• S. P. Rosenbaum


The literary history of Bloomsbury from 1910 to 1914 was Georgian in several senses. Spatially and temporally Bloomsbury was Georgian. Most of the Group lived in Bloomsbury squares whose later eighteenth-and early nineteenth-century architecture is identified by the reigns of the first four Georges. Bloomsbury became Georgian again with the accession of George V in May 1910. In Howards End, published five months later, Forster described London as Georgian.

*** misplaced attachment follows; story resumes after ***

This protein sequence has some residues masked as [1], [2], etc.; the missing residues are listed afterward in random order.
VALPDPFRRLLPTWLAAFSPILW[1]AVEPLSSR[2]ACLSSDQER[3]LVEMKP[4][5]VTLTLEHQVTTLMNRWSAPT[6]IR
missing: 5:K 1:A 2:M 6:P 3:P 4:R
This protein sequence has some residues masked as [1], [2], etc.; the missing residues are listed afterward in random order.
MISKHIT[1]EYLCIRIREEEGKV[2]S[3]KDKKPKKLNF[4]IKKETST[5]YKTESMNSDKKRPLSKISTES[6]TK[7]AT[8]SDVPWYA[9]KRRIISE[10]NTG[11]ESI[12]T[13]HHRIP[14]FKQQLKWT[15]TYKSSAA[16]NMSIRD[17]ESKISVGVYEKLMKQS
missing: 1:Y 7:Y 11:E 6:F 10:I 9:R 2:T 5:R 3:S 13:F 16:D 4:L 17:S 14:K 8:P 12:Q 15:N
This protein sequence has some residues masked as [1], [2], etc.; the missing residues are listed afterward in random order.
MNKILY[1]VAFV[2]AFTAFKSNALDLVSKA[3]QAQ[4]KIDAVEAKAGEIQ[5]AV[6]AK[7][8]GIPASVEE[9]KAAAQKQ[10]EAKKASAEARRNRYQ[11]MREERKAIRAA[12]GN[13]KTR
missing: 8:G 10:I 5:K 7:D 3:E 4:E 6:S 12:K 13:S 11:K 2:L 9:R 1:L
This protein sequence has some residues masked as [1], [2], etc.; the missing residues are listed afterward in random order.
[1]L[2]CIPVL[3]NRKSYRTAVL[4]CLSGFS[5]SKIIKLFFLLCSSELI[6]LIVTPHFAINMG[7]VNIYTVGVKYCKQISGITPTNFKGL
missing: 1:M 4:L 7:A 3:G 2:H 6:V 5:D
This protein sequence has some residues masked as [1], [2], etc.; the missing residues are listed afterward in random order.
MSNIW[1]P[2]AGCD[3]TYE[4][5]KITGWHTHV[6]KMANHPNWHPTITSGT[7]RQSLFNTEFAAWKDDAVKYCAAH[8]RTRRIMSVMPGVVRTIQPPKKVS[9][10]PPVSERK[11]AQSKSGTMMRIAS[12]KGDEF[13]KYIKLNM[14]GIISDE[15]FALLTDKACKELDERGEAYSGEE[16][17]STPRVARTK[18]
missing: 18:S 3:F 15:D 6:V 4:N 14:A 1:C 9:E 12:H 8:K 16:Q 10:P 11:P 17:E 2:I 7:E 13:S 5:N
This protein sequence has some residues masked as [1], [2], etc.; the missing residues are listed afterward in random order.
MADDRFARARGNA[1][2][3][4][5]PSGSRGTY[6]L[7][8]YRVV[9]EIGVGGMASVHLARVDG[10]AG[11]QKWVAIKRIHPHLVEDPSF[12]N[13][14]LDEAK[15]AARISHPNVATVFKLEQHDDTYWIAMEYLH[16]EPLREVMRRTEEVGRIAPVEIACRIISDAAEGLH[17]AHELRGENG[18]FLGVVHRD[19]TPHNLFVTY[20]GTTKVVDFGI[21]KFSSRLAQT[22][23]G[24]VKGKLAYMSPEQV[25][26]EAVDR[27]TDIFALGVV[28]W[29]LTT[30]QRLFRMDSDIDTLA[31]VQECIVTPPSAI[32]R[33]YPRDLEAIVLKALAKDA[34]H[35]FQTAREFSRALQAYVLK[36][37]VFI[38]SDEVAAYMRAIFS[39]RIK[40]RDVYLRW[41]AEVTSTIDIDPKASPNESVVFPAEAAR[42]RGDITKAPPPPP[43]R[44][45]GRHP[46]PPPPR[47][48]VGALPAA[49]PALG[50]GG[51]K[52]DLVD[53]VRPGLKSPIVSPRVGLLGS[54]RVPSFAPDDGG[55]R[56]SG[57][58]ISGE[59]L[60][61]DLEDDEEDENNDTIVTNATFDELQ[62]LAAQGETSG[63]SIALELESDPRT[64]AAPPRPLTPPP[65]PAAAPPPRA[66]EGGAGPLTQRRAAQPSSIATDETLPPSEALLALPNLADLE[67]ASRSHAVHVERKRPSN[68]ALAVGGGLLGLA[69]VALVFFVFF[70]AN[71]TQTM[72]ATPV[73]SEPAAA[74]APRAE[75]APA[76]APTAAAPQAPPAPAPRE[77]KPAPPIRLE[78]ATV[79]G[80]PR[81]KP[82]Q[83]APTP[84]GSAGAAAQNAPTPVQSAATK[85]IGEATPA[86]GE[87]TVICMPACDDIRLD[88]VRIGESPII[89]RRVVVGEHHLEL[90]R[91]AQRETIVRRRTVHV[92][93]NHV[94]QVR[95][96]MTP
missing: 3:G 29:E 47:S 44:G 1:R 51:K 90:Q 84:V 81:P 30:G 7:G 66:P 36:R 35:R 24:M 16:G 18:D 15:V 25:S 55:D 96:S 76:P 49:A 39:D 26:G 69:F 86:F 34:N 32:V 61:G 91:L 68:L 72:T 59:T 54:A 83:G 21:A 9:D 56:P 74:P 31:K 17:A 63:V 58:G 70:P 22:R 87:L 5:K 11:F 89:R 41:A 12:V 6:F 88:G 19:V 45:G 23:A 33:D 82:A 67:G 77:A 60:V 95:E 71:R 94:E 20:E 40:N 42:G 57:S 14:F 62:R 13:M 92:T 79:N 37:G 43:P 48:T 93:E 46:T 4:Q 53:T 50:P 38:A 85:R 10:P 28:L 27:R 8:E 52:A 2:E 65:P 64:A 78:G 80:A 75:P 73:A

Human Relation Literary History Railway Carriage Time Literary Contemporary Writer 
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© S. P. Rosenbaum 2003

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  • S. P. Rosenbaum

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